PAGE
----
05 Apr Become the Dad Your Kids Need You To Be
13 miles left… I can do this. I had to psych myself up for the last push of a very long IronMan Triathlon race. About 1 mile in, my left knee goes out on me. “Dang… Ok, I can do this, just limp the uphills and run the down hills.” 2 more miles, the other knee goes out. In a crumpled heap on the ground, completely exhausted and out of willpower I was contemplating quitting.
My brother had talked me into doing an IronMan triathlon at Lake Tahoe. Just 120 days prior I had never swam face down, ridden a road bike, or ran more than 2 miles. Here I was 132 miles completed and 10 miles left, spirit broken, knees in pain, and my strength had faded. Then one thought rolled through my mind.
“Ezekiel wouldn’t quit.”
My oldest son is very thin, but when he was 7 he wanted to play tackle football. He never quit, and fought on every play in every practice and game. He was generally outweighed by 50 lbs or more and yet he was being played as defensive tackle. He just wouldn’t quit. That year he won the Rudy award for the kid with the most heart.
This story came flooding back to me as I lay in the dirt, exhausted. “Ezekiel wouldn’t quit.”
Then I pictured my family waiting for me at the finish line, waiting for a Dad and husband that might never show up. I thought about what I would teach my kids by giving up now. I couldn’t do it. I had to show them that just because it’s hard or you feel beaten you can keep going and finish.
I pulled myself to my feet and began to chant. “Ezekiel wouldn’t quit.” Over and over for the next few miles I limped the uphills and ran the down hills in complete pain with every step.
Being a Dad is no easy task. You don’t get to throw in the towel. You don’t get to quit. You can’t give up. You just simply can’t show them that it’s ok to give up when things are hard. They are looking to their mom and dad for strength, courage, approval, value, identity and may other things. It’s not fair, It really isn’t but that’s how things work.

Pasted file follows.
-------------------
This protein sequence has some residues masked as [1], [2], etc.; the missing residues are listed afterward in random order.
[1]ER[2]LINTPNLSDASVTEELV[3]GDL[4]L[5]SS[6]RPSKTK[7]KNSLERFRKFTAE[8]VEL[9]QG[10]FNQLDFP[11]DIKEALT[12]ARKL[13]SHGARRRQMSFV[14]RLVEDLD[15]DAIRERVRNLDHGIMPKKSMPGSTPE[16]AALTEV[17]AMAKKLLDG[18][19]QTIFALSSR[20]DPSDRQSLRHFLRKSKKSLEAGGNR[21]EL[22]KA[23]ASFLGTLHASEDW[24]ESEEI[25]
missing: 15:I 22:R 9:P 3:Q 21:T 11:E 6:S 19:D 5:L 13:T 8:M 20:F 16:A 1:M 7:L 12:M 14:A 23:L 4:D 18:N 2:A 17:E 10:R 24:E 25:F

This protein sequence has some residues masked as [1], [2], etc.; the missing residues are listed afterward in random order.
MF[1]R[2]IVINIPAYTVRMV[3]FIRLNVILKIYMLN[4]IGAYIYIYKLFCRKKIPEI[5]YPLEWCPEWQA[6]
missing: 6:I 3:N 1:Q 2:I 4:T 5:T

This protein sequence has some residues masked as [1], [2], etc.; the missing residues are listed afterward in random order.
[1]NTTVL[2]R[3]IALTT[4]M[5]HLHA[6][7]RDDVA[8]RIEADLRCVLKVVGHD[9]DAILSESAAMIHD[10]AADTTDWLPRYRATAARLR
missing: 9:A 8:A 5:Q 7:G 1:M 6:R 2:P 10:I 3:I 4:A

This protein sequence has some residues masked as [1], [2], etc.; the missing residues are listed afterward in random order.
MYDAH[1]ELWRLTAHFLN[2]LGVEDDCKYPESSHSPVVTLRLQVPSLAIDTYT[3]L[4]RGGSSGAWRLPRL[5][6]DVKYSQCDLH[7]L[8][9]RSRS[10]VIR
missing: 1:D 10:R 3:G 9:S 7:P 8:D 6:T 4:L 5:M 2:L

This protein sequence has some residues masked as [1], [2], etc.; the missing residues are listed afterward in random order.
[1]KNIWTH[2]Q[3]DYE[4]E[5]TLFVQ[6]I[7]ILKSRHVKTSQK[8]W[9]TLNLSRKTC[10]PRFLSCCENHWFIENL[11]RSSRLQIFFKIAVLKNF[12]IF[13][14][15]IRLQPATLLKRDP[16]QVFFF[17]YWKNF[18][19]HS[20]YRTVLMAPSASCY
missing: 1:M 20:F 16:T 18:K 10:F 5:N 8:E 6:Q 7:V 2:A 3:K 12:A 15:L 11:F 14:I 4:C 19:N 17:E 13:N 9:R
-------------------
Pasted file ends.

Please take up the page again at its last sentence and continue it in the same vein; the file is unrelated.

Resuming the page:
I finished that race to the cheers of my family. As the announcer called my name over the speakers my family shouted, cheered, and chased me to the finish line. I had done it, the hardest thing I’ve ever attempted. And yet, it doesn’t hold a candle to showing up day in and day out for my kids.
I’ve always been a good dad, or at least I wanted to be. My kids always loved me and wanted to be around, but I don’t like that version of me very much. I yelled all the time and disciplined them over the slightest infraction. All in the name of raising kids who were “respectful.” It worked, they were great when around other people. We received lots of accolades for our kids behavior. However, I knew that I was breaking their spirits daily.
Kids are so full of life, and joy and excitement. You can beat them down emotionally, physically, and mentally and they still can’t wait to be with you. It used to be something that I didn’t look forward to. I knew the minute I walked in the door the kids would be all over me, and want me to look at their drawing, or play legos, or whatever. They “NEEDED” me 24/7 and it was exhausting.
I loved them, but I was just in constant need of a break. What a lie that is…. I believed that I needed time to myself to recharge and then I could pour back out. It’s just not true.